Now, I can't say that Amway taught him to be abusive, but I wholeheartedly believe they taught him to be a good liar and how to hide the truth and dodge questions. They did everything short of preach that the "little lady" stay at home, pregnant and in the kitchen. Wives on stage used to brag about how the couple drove a hundred miles and left their kids sleeping in the car while they went inside someone's house to show a plan.

Freedom, indeed. More like servitude.


Anonymous said...

Amway is composed of small-minded shitheads who think that certain kinds of behavior are "unbiblical." In other words, fundamentalist assholes from one-horse towns in the Bible Belt.

Francois Johnson-Pratt said...

That's why I build it without the system.

Anonymous said...

Amway, like so many other con games (which we even see in our government now) like to use "religion" and evangelical bullshit to deflect from their corrupt and lying shenanigans.

kwaaikat said...

@Francois, I'm not sure exactly what you mean by building without the system, but I understand from your other comments, you still think Amway presents a reasonable business opportunity if done right, and stripped of the cult like practices of some lines. According to this view, there are a few bad apples that are messing it up.

This is problematic. As long as realistically, members are essentially buying for self consumption, and the hope of success is based on recruiting others that do the same, who would in turn recruit others, with no real cash flowing in from th outside world, then there is no hope that the story can have a happy ending for the vast majority. The system guarentees that most will be dissapointed, even if everyone in the group are super persuasive relentless hard workers.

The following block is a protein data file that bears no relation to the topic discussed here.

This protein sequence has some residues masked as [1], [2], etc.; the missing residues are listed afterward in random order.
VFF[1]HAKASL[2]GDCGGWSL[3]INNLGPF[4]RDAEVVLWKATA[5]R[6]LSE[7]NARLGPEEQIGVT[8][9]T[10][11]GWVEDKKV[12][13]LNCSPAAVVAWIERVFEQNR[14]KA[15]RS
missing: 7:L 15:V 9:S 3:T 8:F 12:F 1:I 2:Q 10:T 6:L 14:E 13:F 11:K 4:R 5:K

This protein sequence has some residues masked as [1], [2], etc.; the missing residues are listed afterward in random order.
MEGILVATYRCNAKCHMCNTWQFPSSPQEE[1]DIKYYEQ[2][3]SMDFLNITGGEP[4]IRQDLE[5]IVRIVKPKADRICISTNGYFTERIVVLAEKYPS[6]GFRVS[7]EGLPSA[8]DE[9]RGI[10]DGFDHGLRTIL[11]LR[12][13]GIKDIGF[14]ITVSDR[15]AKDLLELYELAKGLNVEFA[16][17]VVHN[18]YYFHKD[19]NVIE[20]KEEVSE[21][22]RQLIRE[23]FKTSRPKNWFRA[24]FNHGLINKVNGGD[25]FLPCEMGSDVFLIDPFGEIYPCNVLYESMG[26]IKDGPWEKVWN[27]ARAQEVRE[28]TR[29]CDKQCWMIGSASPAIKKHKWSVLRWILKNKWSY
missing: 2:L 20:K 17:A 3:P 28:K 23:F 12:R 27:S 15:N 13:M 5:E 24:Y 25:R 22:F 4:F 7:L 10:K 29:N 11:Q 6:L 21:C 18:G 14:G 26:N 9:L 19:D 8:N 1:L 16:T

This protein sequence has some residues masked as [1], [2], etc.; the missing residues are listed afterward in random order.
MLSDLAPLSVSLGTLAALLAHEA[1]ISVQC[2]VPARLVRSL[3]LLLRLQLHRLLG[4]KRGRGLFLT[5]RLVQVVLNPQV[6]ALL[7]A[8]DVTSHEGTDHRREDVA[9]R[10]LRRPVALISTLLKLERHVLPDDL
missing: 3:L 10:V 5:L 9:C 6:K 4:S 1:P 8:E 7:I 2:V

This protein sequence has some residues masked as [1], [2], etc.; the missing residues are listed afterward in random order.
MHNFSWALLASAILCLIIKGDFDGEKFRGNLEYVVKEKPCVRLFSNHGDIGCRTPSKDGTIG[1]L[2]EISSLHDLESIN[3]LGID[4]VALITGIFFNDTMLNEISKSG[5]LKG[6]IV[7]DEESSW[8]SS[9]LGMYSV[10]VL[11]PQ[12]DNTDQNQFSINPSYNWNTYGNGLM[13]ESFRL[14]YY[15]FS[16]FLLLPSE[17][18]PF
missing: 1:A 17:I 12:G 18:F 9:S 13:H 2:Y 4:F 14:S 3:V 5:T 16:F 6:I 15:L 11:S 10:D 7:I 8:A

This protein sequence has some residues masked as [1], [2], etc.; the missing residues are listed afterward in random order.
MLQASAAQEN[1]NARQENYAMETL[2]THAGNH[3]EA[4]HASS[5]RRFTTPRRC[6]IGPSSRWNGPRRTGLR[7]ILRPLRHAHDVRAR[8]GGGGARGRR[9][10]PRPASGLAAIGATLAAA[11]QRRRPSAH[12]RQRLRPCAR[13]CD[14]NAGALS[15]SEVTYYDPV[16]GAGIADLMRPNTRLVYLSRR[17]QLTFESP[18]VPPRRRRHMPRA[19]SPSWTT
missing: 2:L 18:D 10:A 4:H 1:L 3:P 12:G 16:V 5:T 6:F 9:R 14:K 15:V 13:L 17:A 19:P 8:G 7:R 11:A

The only way for that not to be true, is if there is an objective niche for Amway products at the prices offered, decoupled from the business opportunity, providing realistic prospects for an Amway product sales only business to flourish. That way, an Amway business can exist and expand without the need to duplicate itself. That is simply not the case.

Consider it was the case, if you supply each customer with part of their none perishible retail needs, you need to service a lot of customers every month to earn commissions to even match a decent income. That would be a full time job, for a gifted sales person, without a particularly high ceiling, and without being able to function without owner involvement (my definition for residual income).

There are easier ways to make money, even for people with no experience of business.

If you happen to be a sales person, which is the bare essential for this hypothetical Amway products distributor, there are easier ways to make a LOT more!

Ignoring the specific perils and cult like practices described in this blog, still wont result in Amway suddenly making rational sense.